Celebrating Black History Month: An interview with Lemn Sissay

It isn’t often you get to speak to a wizard of words: Lemn Sissay MBE is just that.

Born in May 1967, Lemn grew up in an environment that didn’t reflect him.

He was a British-Ethiopian boy growing up surrounded by racial tensions as he transitioned into adulthood, which accumulated in the Moss Side riots of ’81.

It was a time of hostility, a sense of otherness, that if you didn’t look a certain way, then for some, you didn’t have a right to belong. 

Stand in this great city

And say I belong here, I belong

I read back the words from ‘Inspire and be Inspired,’ a poem he wrote to commemorate becoming chancellor of the University of Manchester. 

“Thank you, thank you,” Lemn says raising his hands in a namaste of gratitude.

“That’s beautiful for me to hear because they are my words, that I put out, and now you have brought them back to me.” 

His latest book ‘My Name is Why?’ shares the tale of him growing up in Wigan, within the harshness of the British care system that denied him his name.

Lemn only came to know of his name aged 15, he learnt that it meant ‘why.’ 

Manchester is where he found answers to this question and forged an identity for himself.

“One of the greatest things about Manchester is that you can grow as an artist and as a human being.”

He regards it as the place where he learnt to fly, to heal, and now the city beholds him.

His poems are captured around the city in the most unexpected of places. 

I ask him what Manchester means to him, “It’s a place of characters and character,” he says. 

People and institutions are looking for him to guide them when racial tensions are high after the unjust killings of Breonna Taylor, George Floyd earlier this year reignited the #BlackLivesMatter movement, and an international calling for accountability and an end to institutional racism.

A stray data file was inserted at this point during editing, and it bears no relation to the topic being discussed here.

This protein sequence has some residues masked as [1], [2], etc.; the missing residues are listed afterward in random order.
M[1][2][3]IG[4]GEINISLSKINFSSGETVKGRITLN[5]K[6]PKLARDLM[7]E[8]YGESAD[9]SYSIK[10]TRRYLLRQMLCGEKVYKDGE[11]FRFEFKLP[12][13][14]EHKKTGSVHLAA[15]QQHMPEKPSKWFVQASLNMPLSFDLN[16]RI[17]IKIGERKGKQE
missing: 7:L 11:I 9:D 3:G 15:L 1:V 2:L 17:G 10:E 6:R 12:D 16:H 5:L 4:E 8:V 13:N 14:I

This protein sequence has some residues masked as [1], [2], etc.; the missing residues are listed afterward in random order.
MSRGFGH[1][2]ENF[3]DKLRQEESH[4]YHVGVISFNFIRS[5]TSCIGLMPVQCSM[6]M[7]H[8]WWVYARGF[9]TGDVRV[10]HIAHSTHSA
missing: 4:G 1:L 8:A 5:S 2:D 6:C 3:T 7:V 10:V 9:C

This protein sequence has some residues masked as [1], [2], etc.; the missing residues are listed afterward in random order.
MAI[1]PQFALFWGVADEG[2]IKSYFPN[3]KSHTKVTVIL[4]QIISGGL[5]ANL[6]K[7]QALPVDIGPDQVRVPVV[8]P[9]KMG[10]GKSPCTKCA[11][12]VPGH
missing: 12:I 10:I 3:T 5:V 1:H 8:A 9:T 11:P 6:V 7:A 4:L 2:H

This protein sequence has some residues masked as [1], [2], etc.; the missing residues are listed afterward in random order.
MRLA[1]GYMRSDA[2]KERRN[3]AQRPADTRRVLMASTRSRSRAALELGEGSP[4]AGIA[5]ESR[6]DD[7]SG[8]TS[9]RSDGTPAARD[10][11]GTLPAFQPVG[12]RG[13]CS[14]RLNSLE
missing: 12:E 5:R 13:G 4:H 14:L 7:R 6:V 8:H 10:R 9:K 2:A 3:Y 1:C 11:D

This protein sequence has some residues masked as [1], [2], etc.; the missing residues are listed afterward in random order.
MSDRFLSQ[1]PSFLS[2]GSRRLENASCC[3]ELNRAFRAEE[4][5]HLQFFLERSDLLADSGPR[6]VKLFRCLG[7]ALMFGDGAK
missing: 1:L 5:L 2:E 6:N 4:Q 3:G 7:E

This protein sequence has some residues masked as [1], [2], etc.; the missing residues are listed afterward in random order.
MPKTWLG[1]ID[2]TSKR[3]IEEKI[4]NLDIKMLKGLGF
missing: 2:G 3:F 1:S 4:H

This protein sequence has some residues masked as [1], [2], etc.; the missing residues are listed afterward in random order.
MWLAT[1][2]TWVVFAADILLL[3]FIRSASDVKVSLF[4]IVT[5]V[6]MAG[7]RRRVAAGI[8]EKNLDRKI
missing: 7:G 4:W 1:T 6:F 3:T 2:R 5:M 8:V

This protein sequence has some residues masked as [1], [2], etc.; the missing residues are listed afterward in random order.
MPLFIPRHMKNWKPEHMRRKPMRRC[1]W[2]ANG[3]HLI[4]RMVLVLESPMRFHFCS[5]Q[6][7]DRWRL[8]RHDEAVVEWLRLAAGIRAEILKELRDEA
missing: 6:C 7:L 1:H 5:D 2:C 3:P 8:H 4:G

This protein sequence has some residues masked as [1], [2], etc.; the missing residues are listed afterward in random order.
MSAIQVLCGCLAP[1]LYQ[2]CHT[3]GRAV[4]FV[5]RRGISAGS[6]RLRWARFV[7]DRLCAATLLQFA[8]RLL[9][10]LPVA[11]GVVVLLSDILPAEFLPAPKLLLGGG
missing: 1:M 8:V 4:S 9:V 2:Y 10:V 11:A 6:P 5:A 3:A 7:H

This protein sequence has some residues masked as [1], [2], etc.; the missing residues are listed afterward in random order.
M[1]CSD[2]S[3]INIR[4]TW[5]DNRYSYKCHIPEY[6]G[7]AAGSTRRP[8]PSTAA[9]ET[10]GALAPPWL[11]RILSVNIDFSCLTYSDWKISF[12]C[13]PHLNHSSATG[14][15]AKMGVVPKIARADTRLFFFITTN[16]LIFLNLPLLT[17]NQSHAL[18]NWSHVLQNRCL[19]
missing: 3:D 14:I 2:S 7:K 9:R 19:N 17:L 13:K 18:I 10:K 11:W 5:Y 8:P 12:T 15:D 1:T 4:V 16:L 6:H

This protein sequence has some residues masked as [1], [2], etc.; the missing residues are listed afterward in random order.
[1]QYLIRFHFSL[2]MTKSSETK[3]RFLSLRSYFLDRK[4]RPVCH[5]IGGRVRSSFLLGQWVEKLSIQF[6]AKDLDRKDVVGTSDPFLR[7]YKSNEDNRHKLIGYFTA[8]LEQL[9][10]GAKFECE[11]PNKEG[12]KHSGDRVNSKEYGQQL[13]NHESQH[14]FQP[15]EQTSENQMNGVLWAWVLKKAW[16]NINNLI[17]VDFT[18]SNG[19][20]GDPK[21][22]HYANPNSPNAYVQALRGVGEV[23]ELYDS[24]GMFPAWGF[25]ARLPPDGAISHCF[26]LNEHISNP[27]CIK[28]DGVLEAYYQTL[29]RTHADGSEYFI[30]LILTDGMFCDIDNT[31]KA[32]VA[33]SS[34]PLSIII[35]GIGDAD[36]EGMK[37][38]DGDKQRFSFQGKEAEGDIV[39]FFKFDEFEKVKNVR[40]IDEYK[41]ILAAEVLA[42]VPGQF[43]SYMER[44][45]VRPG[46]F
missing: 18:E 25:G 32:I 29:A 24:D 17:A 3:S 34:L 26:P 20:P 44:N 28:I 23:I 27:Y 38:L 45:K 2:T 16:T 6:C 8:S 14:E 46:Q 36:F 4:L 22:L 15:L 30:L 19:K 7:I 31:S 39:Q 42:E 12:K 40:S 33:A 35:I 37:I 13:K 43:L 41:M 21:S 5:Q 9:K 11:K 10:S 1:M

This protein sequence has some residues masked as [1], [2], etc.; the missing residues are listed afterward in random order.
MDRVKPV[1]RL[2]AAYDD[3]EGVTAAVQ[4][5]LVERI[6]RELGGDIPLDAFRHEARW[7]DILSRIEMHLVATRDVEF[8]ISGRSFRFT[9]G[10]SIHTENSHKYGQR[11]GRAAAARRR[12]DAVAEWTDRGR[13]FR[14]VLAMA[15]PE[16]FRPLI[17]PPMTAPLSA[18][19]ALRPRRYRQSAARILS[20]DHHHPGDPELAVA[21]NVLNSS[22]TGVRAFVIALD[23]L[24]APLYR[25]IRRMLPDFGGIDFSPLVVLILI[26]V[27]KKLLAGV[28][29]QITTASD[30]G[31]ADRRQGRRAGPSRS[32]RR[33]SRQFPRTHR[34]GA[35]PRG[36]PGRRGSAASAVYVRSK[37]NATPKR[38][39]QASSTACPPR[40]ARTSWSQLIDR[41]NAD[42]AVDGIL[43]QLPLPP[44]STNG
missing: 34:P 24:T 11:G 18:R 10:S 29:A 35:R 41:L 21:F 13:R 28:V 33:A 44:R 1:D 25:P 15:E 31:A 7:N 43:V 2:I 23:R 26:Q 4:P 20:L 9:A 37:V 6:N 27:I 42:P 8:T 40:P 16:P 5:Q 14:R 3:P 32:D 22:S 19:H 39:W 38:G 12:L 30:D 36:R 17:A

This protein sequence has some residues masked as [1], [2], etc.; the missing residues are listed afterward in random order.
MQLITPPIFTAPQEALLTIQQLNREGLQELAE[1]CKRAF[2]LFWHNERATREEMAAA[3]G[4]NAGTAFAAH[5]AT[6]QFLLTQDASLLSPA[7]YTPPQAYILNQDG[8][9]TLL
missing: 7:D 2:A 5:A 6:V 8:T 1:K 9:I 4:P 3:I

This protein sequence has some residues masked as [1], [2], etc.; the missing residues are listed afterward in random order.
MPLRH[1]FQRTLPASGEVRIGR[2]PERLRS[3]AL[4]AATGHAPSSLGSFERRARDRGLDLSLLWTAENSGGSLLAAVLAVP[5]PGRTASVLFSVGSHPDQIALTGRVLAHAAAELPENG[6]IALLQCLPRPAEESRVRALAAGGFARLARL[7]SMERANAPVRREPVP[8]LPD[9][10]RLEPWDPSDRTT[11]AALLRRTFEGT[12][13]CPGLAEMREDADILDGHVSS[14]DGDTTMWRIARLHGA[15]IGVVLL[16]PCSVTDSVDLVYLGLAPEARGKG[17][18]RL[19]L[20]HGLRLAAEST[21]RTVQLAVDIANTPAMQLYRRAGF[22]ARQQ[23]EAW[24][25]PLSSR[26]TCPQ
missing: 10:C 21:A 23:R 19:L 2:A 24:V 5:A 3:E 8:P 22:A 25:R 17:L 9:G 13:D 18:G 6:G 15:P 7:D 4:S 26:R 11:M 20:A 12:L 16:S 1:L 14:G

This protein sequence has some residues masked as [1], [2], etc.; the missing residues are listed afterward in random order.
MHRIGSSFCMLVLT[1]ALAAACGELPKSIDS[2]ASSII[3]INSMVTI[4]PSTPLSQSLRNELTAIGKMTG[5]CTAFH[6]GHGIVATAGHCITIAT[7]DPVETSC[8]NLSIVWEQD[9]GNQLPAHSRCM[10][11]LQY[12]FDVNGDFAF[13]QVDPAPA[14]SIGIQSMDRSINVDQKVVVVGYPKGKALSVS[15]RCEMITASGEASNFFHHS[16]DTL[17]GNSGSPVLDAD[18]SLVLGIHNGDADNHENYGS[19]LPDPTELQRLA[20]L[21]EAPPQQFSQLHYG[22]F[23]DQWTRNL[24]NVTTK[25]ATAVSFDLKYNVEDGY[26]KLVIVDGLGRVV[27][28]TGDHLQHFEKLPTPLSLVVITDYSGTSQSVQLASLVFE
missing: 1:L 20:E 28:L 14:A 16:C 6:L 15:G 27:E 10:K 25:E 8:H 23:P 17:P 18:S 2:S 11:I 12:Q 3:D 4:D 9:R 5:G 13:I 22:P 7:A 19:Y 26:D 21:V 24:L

“If there is one thing that I have learned through being hurt is that I don’t want to hurt other people, some people are trying their best. On all sides of this issue, he says.

“I see the good in people and believe that we are trying our best to be our best.

“People are trying to listen even if they are finding themselves to be hard of hearing. I think we need to be kind to each other.

“We should look across our boardrooms and ask how many people of colour are here?

“It’s really simple, all it is, is a better representation, all the time, everywhere.

“That goes not just for race, you can learn a lot from race but there are things beyond that; sexuality, disability, gender, and class… 

“The beauty of identity is we can be so many things, I can be black, I can be British, I can be Ethiopian, I can be a poet.

“We can be whoever or whatever we choose to be.” 

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